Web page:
This week’s report about the rise in discrimination in the workplace against new and expectant mothers comes as no surprise to me. It probably didn’t surprise you either.
Unfortunately, though, this is not just a simple matter of recognising injustice and redressing the balance. I’m afraid it’s far more complicated than that – and goes deep into the very fabric of our society – not to mention biology and psychology.
And that means we’re going to have to have some potentially awkward, and unnervingly contentious conversations.
Returning to the workplace after having children is HARD. Waaaay harder than I thought it was as going to be.
It’s hard for everyone. (It’s clearly hardest – as the report points out – for those in low-paid jobs on zero hours contracts forced to go back before they or their babies are ready).
I naively thought I’d slip back into my work shoes and carry on pretty much where I’d left off. I forgot that my feet – quite literally – grew an entire size during my pregnancy and didn’t shrink back down. (Yes this is a thing). Anyway, for whatever reason – those work shoes didn’t fit quite as they had done before.
The truth of the matter is that whatever your role, whatever your level, whatever your industry, when you return you are NOT the same employee that left. You can’t be – because you’re fundamentally not the same person in the same place.
That doesn’t, by any means, take away your talent, experience or expertise. It doesn’t necessarily make you any worse at your job – it can in fact make you better if you get the chance to be better – but it certainly makes you different. And amongst other things, we need to talk honestly about that difference.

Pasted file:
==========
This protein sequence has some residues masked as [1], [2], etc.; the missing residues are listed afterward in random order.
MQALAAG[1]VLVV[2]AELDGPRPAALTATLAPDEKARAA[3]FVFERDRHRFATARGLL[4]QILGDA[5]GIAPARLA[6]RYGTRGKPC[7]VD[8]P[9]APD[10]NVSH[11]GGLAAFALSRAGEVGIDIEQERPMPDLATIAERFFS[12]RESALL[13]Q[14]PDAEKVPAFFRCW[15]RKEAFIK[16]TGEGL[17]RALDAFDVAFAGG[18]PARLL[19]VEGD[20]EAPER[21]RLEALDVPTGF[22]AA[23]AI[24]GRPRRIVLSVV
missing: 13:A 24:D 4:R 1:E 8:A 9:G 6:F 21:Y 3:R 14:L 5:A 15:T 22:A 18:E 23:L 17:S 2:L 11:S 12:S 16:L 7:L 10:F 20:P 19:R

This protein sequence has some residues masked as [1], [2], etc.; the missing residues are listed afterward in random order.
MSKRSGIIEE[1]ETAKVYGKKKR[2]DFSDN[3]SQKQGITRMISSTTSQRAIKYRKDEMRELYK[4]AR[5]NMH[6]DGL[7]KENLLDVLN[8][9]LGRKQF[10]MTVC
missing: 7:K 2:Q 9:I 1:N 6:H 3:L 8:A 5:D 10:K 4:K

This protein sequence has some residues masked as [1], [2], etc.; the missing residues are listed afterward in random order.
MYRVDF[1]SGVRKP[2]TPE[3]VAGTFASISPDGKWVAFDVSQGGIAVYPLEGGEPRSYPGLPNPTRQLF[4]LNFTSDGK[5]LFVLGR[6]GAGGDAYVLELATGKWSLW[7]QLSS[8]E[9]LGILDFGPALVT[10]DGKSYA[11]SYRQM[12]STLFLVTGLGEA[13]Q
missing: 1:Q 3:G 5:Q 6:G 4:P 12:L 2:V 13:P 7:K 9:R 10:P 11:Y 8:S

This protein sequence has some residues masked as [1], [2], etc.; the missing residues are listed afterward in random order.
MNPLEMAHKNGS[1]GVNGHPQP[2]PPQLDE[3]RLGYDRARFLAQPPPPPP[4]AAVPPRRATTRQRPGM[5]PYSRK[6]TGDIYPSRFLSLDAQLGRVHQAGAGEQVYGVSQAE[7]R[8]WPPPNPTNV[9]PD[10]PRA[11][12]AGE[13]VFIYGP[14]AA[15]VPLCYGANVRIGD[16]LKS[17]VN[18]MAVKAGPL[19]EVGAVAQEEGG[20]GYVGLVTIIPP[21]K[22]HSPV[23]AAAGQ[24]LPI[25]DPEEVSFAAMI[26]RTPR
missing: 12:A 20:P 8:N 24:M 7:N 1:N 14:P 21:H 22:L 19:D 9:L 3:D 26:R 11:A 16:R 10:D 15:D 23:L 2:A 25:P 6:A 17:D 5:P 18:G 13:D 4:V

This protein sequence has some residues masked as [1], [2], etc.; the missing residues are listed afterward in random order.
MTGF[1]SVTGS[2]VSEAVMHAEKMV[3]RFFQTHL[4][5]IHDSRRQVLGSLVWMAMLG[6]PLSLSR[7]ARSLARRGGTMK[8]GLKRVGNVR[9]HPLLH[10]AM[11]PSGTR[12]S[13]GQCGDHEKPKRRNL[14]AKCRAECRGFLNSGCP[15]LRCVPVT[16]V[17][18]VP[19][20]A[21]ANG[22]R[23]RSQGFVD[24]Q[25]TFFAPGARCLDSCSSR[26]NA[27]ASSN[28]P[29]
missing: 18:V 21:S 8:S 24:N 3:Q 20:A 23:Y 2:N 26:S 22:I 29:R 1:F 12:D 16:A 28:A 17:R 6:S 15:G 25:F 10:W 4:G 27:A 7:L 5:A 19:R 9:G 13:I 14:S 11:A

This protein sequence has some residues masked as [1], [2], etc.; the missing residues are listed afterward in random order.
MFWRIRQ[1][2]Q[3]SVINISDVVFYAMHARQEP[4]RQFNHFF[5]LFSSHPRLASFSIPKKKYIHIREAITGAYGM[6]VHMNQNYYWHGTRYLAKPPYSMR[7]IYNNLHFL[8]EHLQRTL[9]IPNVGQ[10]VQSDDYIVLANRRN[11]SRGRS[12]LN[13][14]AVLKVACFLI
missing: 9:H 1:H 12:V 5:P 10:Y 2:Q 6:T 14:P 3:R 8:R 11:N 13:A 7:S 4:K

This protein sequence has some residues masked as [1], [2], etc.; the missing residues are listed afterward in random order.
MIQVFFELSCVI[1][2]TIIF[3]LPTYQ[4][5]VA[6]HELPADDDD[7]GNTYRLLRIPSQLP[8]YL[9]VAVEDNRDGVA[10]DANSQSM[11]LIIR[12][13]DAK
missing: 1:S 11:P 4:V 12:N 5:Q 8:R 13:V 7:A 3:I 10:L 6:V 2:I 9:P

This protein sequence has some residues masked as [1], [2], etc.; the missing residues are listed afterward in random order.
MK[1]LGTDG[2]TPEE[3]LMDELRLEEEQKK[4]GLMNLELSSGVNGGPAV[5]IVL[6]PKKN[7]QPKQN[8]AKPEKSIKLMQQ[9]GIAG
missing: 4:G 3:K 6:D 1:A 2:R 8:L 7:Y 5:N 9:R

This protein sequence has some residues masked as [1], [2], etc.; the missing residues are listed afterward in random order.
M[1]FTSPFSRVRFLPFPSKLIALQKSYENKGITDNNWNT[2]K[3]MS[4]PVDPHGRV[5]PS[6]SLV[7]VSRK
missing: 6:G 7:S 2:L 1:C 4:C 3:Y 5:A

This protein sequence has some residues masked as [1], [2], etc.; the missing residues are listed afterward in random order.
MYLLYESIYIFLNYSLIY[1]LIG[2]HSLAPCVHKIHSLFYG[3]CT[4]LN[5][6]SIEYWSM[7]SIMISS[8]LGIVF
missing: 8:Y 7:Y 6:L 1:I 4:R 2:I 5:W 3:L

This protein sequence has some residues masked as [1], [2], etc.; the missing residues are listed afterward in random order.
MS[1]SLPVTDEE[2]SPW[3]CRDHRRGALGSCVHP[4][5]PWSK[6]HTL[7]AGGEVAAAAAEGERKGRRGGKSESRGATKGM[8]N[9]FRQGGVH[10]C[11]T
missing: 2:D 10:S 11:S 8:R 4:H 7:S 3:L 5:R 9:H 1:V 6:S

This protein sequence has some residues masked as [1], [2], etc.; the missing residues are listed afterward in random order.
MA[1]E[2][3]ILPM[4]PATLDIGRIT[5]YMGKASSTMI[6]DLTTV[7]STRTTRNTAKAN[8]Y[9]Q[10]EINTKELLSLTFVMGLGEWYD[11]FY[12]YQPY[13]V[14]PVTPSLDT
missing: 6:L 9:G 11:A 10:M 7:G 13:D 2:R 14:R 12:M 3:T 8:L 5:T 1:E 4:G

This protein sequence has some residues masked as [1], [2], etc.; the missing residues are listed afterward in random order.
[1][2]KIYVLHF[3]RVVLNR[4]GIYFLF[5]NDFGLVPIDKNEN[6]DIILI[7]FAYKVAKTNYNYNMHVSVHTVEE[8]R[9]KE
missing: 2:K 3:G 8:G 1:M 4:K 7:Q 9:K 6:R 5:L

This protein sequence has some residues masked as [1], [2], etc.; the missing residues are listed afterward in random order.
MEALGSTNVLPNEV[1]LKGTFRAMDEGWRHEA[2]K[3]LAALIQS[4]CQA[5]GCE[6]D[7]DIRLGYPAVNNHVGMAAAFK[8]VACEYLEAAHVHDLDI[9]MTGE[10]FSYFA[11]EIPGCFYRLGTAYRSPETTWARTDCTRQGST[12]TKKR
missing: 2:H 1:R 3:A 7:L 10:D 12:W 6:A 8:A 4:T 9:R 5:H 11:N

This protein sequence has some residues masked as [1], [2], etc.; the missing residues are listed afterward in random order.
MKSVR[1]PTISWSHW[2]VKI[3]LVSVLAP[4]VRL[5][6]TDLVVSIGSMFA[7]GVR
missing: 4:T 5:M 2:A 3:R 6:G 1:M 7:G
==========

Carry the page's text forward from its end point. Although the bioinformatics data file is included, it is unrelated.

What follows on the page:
We need to talk about the fact that return to workers have new priorities and commitments. They may not have the hours to throw in for that big pitch or urgent deadline. They may not be able travel anymore. They may have to drop everything at a moments notice for a sick dependent. Their job – shock horror – may no longer be the be-all and end-all of their lives.
We need to talk about the UK’s prevalent long hours culture, and the level of commitment employers require and reward. That unwritten expectation that people will go above and beyond if they want to go far – which basically precludes primary carers.
We need to talk about what we can’t change – like it being women who physically have the babies, and then the boobs to feed them. Making them often, ergo, the primary carer.
We need to talk about why since legislation came in to allow parents to share parental leave, so few families have taken this option.
We need to talk about the cost, quality, and availability of childcare.
We need to talk about the lack of funded support services for new and expectant parents.
We need to talk about school hours and holidays and how that’s supposed to fit in with the expectation parents will work 9am-5pm +
We need to talk about the army of unpaid grandparents taking up the care slack and plugging the gaps in the system – and what on earth you do if you don’t have any.